Switzerland Puccini, Donizetti: Gemischter Chor Zürich, Musikkollegium Winterthur / Joachim Krause (conductor), Tonhalle Maag, Zurich, 25.11.2018. (CCr)
Puccini – Messa di Gloria
Donizetti – L’elisir d’amore (excerpts)
Adina – Susanne Langbein
Nemorino and Tenor soloist – Matthew Grills
Dulcamara and Bass soloist – Morgan Moody
Juliane Luster – Narration
The year was 1880. Giacomo Puccini was 21 and Verdi’s 30th opera, Aida, was already nine years old. Puccini, finishing his music studies in his hometown of Lucca, wrote a mass as his final thesis for his compositional training. How anyone crawls out from under the shadow of such a master as Verdi is one of the glorious mysteries of art, and this Messa di Gloria is worth hearing for the sole purpose of imagining a young Puccini with a head full of arias and church hymns, tasked with putting his own stamp on orchestral song. It’s a gem of a work – bulky, awkward at the end, and fully radiant the way a gem is. Imagine Orff, without as much of the bloat, but with better solos and with the timpani at the end of every arpeggio, and you’re halfway there.
The Gemischter Chor Zürich (that includes Seen and Heard’s own John Rhodes) – vying for first amongst equals when it comes to the large, tradition-steeped amateur choirs of choir-rich Zurich – combined this relatively short piece with operatic excerpts for soloists and choir for this concert in the Tonhalle Maag. The motivation for such a hybrid programme was at least in part financial: money was tight after a recent Golgotha by Frank Martin with too many empty seats (a pity, since it’s a great work), and the tension between cycling once more through the same popular oratorios vs. exploring riskier modern repertoire spurred the choir’s leadership to seek a third way, trying something new…ish. What resulted was potentially a way forward for cash-strapped ensembles everywhere: novel but not obscure choral compositions by renowned composers, paired with concertante opera.
In making the case for such an approach, it certainly helped to have these soloists. Take tenor Matthew Grills: he has a smaller voice and took the couplets offered him in the Messa’s ‘Gloria’ and ‘Credo’ as something between aria and art song. Instead of trying and failing to push his voice into dynamics it resists, he was masterful at using modest force and showing off in other ways – Grills has a terrific linear ring at the top, and delicate oomph through the loveliest vocal lines of early Puccini. Did his nose need to be so buried in the score? During the Donizetti, he came into full bloom. Score discarded, he gave as perfect a ‘Una furtiva lagrima’ as you’ll ever hear.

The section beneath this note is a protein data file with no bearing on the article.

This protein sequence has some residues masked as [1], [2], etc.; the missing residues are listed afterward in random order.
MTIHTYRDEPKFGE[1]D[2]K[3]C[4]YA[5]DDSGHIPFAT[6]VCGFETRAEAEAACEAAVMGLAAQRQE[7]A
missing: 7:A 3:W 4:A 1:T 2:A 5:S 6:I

Bass-baritone Morgan Moody, like Grills a younger American singer, began with a voice twice as big as his compatriot’s, squelching a stubborn tickle in his throat and visibly nervous that his instrument would betray him; he translated it all into a transfixing suspense, making the short ‘Benedictus’ sound like it was composed specifically for him. Moody looks and sings like Armie Hammer just walked out of a job with Goldman Sachs and passed by Broadway on his way to the opera stage. His sound, wavering in suppleness by the end of the evening, was nevertheless rich, and he thrived on text. His Donizetti snake-oil selling Doctor Dulcamara was great with patter, fully buffo and fully fun.
The choir made ample arguments that the Messa’s ‘Gloria’ is its best segment, with a finale after 15 minutes of very cohesive singing across voice parts. Soprano swells were often divine, with excellent upper accents in the ‘Credo’. The passage here that Christians believe in one God – ‘Et in unum Dominum Jesum Christum’ – pairs lofty soprano notes signalling God’s remote power with gripping passages in the male voices, tying God to a forceful presence on earth. It was one of the great moments of a concert that, given Puccini’s youth but also the choir’s subtle lack of conviction, did not always stay in flight. ‘Sacred’ Puccini lacks reverence on the scale of Bach, and performing music like this requires a mix of confidence and bluster that the Gemischter Chor only partially found.
The second half – excerpts from Donizetti’s L’elisir d’amore – proffered another perfectly cast soloist: Susanne Langbein as Adina, spinning pure upper tone straight through a plush centre. As with the other soloists, her complete devotion to diction and storytelling was one of the night’s greatest joys. The choir switched gears vocally and sounded like a professional, well-rehearsed opera chorus, even dressed in peasant clothes – or Zurich’s version thereof – and orchestra and conductor congealed in new ways. What is it about tuxes and tails that keep groups from singing their pants off? Having heard these two pieces back to back, it makes you wonder: A choir that applies Gilbert and Sullivan mirth to Puccini might be just what the Messa needs.